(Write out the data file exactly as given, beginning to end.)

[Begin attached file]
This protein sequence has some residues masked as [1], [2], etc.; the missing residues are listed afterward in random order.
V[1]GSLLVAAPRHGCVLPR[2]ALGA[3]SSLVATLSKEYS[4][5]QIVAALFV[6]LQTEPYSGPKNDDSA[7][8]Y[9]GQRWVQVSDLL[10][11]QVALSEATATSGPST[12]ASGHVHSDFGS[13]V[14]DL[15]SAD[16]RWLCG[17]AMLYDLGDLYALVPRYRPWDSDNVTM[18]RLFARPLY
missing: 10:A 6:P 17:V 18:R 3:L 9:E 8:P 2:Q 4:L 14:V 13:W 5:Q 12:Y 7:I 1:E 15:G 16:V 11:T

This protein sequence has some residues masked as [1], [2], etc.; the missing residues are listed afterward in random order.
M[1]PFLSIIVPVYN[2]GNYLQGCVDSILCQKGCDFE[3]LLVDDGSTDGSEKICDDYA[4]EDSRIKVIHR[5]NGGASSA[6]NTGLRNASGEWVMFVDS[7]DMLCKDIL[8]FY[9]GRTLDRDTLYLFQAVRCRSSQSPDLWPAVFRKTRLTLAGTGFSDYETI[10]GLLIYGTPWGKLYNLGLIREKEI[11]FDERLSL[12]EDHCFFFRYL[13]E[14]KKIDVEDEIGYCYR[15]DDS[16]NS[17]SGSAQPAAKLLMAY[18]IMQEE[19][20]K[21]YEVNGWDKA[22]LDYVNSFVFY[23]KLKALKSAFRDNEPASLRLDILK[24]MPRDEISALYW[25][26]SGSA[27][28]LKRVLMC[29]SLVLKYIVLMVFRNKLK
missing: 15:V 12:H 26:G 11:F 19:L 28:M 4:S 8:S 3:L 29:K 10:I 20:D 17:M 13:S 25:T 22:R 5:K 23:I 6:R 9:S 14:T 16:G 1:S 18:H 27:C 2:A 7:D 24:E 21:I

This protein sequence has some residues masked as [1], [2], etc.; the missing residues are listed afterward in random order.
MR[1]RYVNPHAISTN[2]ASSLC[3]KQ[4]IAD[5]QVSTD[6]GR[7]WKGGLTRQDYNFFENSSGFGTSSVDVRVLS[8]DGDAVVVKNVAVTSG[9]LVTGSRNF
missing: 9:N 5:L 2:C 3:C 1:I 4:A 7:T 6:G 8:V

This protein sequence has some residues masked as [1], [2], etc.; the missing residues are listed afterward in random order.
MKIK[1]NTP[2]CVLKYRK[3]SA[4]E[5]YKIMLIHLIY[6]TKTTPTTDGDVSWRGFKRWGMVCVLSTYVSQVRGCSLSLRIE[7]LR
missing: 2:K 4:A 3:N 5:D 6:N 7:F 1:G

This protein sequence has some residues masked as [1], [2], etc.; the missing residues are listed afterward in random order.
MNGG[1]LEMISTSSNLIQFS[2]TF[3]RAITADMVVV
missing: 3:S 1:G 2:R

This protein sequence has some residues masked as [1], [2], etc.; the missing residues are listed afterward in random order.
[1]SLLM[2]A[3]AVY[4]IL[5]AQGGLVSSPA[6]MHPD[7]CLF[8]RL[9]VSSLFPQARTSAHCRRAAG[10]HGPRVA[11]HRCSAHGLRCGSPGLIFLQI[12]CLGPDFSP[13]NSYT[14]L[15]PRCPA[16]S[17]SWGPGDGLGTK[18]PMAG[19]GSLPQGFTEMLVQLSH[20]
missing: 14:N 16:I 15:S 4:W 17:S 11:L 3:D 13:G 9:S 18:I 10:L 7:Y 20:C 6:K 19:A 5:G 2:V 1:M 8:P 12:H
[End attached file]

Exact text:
This protein sequence has some residues masked as [1], [2], etc.; the missing residues are listed afterward in random order.
V[1]GSLLVAAPRHGCVLPR[2]ALGA[3]SSLVATLSKEYS[4][5]QIVAALFV[6]LQTEPYSGPKNDDSA[7][8]Y[9]GQRWVQVSDLL[10][11]QVALSEATATSGPST[12]ASGHVHSDFGS[13]V[14]DL[15]SAD[16]RWLCG[17]AMLYDLGDLYALVPRYRPWDSDNVTM[18]RLFARPLY
missing: 10:A 6:P 17:V 18:R 3:L 9:E 8:P 2:Q 4:L 14:V 13:W 5:Q 12:Y 7:I 1:E 15:G 16:V 11:T

This protein sequence has some residues masked as [1], [2], etc.; the missing residues are listed afterward in random order.
M[1]PFLSIIVPVYN[2]GNYLQGCVDSILCQKGCDFE[3]LLVDDGSTDGSEKICDDYA[4]EDSRIKVIHR[5]NGGASSA[6]NTGLRNASGEWVMFVDS[7]DMLCKDIL[8]FY[9]GRTLDRDTLYLFQAVRCRSSQSPDLWPAVFRKTRLTLAGTGFSDYETI[10]GLLIYGTPWGKLYNLGLIREKEI[11]FDERLSL[12]EDHCFFFRYL[13]E[14]KKIDVEDEIGYCYR[15]DDS[16]NS[17]SGSAQPAAKLLMAY[18]IMQEE[19][20]K[21]YEVNGWDKA[22]LDYVNSFVFY[23]KLKALKSAFRDNEPASLRLDILK[24]MPRDEISALYW[25][26]SGSA[27][28]LKRVLMC[29]SLVLKYIVLMVFRNKLK
missing: 15:V 12:H 26:G 11:F 19:L 28:M 4:S 8:S 3:L 29:K 10:I 20:D 17:M 13:S 25:T 22:R 5:K 23:I 6:R 9:S 14:T 16:G 1:S 18:H 27:C 2:A 7:D 24:E 21:I

This protein sequence has some residues masked as [1], [2], etc.; the missing residues are listed afterward in random order.
MR[1]RYVNPHAISTN[2]ASSLC[3]KQ[4]IAD[5]QVSTD[6]GR[7]WKGGLTRQDYNFFENSSGFGTSSVDVRVLS[8]DGDAVVVKNVAVTSG[9]LVTGSRNF
missing: 9:N 5:L 2:C 3:C 1:I 4:A 7:T 6:G 8:V

This protein sequence has some residues masked as [1], [2], etc.; the missing residues are listed afterward in random order.
MKIK[1]NTP[2]CVLKYRK[3]SA[4]E[5]YKIMLIHLIY[6]TKTTPTTDGDVSWRGFKRWGMVCVLSTYVSQVRGCSLSLRIE[7]LR
missing: 2:K 4:A 3:N 5:D 6:N 7:F 1:G

This protein sequence has some residues masked as [1], [2], etc.; the missing residues are listed afterward in random order.
MNGG[1]LEMISTSSNLIQFS[2]TF[3]RAITADMVVV
missing: 3:S 1:G 2:R

This protein sequence has some residues masked as [1], [2], etc.; the missing residues are listed afterward in random order.
[1]SLLM[2]A[3]AVY[4]IL[5]AQGGLVSSPA[6]MHPD[7]CLF[8]RL[9]VSSLFPQARTSAHCRRAAG[10]HGPRVA[11]HRCSAHGLRCGSPGLIFLQI[12]CLGPDFSP[13]NSYT[14]L[15]PRCPA[16]S[17]SWGPGDGLGTK[18]PMAG[19]GSLPQGFTEMLVQLSH[20]
missing: 14:N 16:I 15:S 4:W 17:S 11:L 3:D 13:G 9:S 18:I 10:L 7:Y 20:C 6:K 19:A 5:G 2:V 1:M 8:P 12:H